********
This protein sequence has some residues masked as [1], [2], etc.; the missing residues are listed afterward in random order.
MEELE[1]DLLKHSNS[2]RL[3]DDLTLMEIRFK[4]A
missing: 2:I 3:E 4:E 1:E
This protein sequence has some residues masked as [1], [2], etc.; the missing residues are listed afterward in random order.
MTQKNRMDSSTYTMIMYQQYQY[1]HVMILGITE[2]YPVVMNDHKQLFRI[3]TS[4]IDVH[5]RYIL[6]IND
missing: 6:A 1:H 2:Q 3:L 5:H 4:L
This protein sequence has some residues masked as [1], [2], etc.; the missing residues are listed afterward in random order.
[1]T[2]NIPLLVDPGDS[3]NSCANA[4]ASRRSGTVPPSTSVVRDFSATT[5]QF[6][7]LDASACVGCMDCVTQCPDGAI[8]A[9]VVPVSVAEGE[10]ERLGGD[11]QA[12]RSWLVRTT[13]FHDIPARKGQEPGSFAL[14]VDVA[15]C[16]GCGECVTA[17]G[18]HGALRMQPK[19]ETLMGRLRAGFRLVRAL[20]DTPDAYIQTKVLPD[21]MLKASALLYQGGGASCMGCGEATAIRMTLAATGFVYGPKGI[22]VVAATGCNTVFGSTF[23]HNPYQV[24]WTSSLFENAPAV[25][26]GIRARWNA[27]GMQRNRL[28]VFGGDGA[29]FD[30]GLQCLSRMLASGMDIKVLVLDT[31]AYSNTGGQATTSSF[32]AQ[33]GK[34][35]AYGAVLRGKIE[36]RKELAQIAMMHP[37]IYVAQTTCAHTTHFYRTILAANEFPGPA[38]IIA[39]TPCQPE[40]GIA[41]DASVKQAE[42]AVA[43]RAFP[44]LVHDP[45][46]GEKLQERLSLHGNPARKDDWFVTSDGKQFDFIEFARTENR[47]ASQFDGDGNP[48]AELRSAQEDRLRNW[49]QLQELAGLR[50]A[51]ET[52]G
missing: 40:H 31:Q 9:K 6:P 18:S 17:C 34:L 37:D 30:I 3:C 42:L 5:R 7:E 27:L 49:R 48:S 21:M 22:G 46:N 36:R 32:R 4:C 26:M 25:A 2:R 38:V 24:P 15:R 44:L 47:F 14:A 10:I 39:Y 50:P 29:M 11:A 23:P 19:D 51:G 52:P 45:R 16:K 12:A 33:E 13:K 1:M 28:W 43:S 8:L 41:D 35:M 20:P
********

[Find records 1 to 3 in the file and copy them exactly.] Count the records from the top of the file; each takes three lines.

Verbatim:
This protein sequence has some residues masked as [1], [2], etc.; the missing residues are listed afterward in random order.
MEELE[1]DLLKHSNS[2]RL[3]DDLTLMEIRFK[4]A
missing: 2:I 3:E 4:E 1:E
This protein sequence has some residues masked as [1], [2], etc.; the missing residues are listed afterward in random order.
MTQKNRMDSSTYTMIMYQQYQY[1]HVMILGITE[2]YPVVMNDHKQLFRI[3]TS[4]IDVH[5]RYIL[6]IND
missing: 6:A 1:H 2:Q 3:L 5:H 4:L
This protein sequence has some residues masked as [1], [2], etc.; the missing residues are listed afterward in random order.
[1]T[2]NIPLLVDPGDS[3]NSCANA[4]ASRRSGTVPPSTSVVRDFSATT[5]QF[6][7]LDASACVGCMDCVTQCPDGAI[8]A[9]VVPVSVAEGE[10]ERLGGD[11]QA[12]RSWLVRTT[13]FHDIPARKGQEPGSFAL[14]VDVA[15]C[16]GCGECVTA[17]G[18]HGALRMQPK[19]ETLMGRLRAGFRLVRAL[20]DTPDAYIQTKVLPD[21]MLKASALLYQGGGASCMGCGEATAIRMTLAATGFVYGPKGI[22]VVAATGCNTVFGSTF[23]HNPYQV[24]WTSSLFENAPAV[25][26]GIRARWNA[27]GMQRNRL[28]VFGGDGA[29]FD[30]GLQCLSRMLASGMDIKVLVLDT[31]AYSNTGGQATTSSF[32]AQ[33]GK[34][35]AYGAVLRGKIE[36]RKELAQIAMMHP[37]IYVAQTTCAHTTHFYRTILAANEFPGPA[38]IIA[39]TPCQPE[40]GIA[41]DASVKQAE[42]AVA[43]RAFP[44]LVHDP[45][46]GEKLQERLSLHGNPARKDDWFVTSDGKQFDFIEFARTENR[47]ASQFDGDGNP[48]AELRSAQEDRLRNW[49]QLQELAGLR[50]A[51]ET[52]G
missing: 40:H 31:Q 9:K 6:P 18:S 17:C 34:L 37:D 30:I 3:C 42:L 5:R 7:E 27:L 49:R 48:S 21:M 22:G 46:N 36:R 32:R 4:C 26:M 25:A 2:R 38:V 24:P 15:R 44:L 47:F 14:A 10:I 39:Y 50:P 29:M 11:A 23:P 19:D 51:G 52:P 45:R 16:K 12:A 33:E 13:K 1:M 28:W 43:S 8:L 41:D 35:M 20:P